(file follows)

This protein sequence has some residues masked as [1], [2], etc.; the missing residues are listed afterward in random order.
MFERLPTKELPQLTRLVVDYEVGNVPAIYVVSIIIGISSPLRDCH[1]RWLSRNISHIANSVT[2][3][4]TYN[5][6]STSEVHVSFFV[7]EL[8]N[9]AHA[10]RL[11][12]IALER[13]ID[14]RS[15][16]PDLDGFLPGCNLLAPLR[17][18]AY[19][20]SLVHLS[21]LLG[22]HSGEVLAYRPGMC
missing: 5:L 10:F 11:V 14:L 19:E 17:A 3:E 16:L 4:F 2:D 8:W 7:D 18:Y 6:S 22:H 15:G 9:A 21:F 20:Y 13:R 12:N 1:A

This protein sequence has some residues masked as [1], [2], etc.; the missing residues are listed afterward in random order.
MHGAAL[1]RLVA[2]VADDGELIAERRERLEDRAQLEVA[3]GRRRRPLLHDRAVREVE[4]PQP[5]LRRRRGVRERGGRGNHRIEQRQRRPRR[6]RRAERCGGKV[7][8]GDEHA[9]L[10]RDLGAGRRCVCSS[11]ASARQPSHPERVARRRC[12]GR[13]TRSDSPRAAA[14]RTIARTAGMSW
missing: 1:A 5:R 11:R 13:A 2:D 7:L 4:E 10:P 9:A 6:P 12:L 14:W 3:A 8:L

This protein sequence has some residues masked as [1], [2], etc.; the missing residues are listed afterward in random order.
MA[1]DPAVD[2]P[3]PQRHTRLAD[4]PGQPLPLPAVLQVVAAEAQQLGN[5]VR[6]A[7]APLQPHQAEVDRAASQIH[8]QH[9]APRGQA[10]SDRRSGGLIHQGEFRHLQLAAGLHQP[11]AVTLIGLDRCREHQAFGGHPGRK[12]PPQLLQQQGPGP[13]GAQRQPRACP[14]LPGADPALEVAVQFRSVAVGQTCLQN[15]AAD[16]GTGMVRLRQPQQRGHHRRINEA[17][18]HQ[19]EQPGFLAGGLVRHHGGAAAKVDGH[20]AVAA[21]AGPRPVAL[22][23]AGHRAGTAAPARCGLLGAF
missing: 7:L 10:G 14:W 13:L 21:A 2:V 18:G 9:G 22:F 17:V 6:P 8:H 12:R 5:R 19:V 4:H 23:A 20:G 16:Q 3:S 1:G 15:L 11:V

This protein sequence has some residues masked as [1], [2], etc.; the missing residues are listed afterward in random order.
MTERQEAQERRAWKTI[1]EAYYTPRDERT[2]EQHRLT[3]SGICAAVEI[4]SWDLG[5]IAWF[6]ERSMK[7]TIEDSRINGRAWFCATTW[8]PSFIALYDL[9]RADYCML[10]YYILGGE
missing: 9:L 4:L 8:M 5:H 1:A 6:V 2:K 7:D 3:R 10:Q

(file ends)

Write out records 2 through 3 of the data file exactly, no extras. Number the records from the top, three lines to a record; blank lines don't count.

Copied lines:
This protein sequence has some residues masked as [1], [2], etc.; the missing residues are listed afterward in random order.
MHGAAL[1]RLVA[2]VADDGELIAERRERLEDRAQLEVA[3]GRRRRPLLHDRAVREVE[4]PQP[5]LRRRRGVRERGGRGNHRIEQRQRRPRR[6]RRAERCGGKV[7][8]GDEHA[9]L[10]RDLGAGRRCVCSS[11]ASARQPSHPERVARRRC[12]GR[13]TRSDSPRAAA[14]RTIARTAGMSW
missing: 1:A 5:R 11:R 13:A 2:D 7:L 4:E 10:P 9:A 6:P 12:L 14:W 3:A 8:L

This protein sequence has some residues masked as [1], [2], etc.; the missing residues are listed afterward in random order.
MA[1]DPAVD[2]P[3]PQRHTRLAD[4]PGQPLPLPAVLQVVAAEAQQLGN[5]VR[6]A[7]APLQPHQAEVDRAASQIH[8]QH[9]APRGQA[10]SDRRSGGLIHQGEFRHLQLAAGLHQP[11]AVTLIGLDRCREHQAFGGHPGRK[12]PPQLLQQQGPGP[13]GAQRQPRACP[14]LPGADPALEVAVQFRSVAVGQTCLQN[15]AAD[16]GTGMVRLRQPQQRGHHRRINEA[17][18]HQ[19]EQPGFLAGGLVRHHGGAAAKVDGH[20]AVAA[21]AGPRPVAL[22][23]AGHRAGTAAPARCGLLGAF
missing: 7:L 10:G 14:W 13:L 21:A 2:V 18:G 9:G 22:F 17:V 6:P 8:H 12:R 5:R 19:V 4:H 23:A 20:G 16:Q 3:S 1:G 15:L 11:V